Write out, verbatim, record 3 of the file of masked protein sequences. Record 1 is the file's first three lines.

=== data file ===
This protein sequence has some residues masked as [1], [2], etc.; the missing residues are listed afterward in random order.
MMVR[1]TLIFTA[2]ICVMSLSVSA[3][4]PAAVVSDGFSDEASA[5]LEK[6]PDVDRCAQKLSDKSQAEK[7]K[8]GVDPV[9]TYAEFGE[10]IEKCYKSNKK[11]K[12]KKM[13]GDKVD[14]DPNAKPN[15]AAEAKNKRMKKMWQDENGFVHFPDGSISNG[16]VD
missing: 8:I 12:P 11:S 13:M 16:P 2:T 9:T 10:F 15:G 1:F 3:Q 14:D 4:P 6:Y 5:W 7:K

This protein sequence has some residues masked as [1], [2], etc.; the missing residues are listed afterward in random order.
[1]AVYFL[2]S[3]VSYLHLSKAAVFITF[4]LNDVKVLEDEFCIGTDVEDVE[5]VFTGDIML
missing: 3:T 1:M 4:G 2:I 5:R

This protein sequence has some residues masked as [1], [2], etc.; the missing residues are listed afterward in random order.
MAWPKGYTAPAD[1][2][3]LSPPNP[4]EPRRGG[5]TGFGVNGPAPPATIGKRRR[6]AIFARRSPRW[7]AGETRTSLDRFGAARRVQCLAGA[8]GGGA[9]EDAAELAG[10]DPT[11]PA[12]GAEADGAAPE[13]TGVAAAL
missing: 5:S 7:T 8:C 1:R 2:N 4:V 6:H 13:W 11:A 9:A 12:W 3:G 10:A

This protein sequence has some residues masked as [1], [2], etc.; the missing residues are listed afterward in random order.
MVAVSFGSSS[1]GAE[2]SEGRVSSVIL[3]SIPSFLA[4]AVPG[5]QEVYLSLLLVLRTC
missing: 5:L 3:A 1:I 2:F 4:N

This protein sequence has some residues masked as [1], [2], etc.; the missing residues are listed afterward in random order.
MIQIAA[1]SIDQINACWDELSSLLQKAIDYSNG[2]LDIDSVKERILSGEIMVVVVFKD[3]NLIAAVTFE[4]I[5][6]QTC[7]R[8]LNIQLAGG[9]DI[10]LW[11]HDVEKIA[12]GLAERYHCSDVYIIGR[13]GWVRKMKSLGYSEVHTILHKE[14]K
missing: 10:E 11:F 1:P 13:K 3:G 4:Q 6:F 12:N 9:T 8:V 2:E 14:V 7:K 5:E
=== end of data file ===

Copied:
This protein sequence has some residues masked as [1], [2], etc.; the missing residues are listed afterward in random order.
MAWPKGYTAPAD[1][2][3]LSPPNP[4]EPRRGG[5]TGFGVNGPAPPATIGKRRR[6]AIFARRSPRW[7]AGETRTSLDRFGAARRVQCLAGA[8]GGGA[9]EDAAELAG[10]DPT[11]PA[12]GAEADGAAPE[13]TGVAAAL
missing: 5:S 7:T 8:C 1:R 2:N 4:V 6:H 13:W 11:A 9:A 12:W 3:G 10:A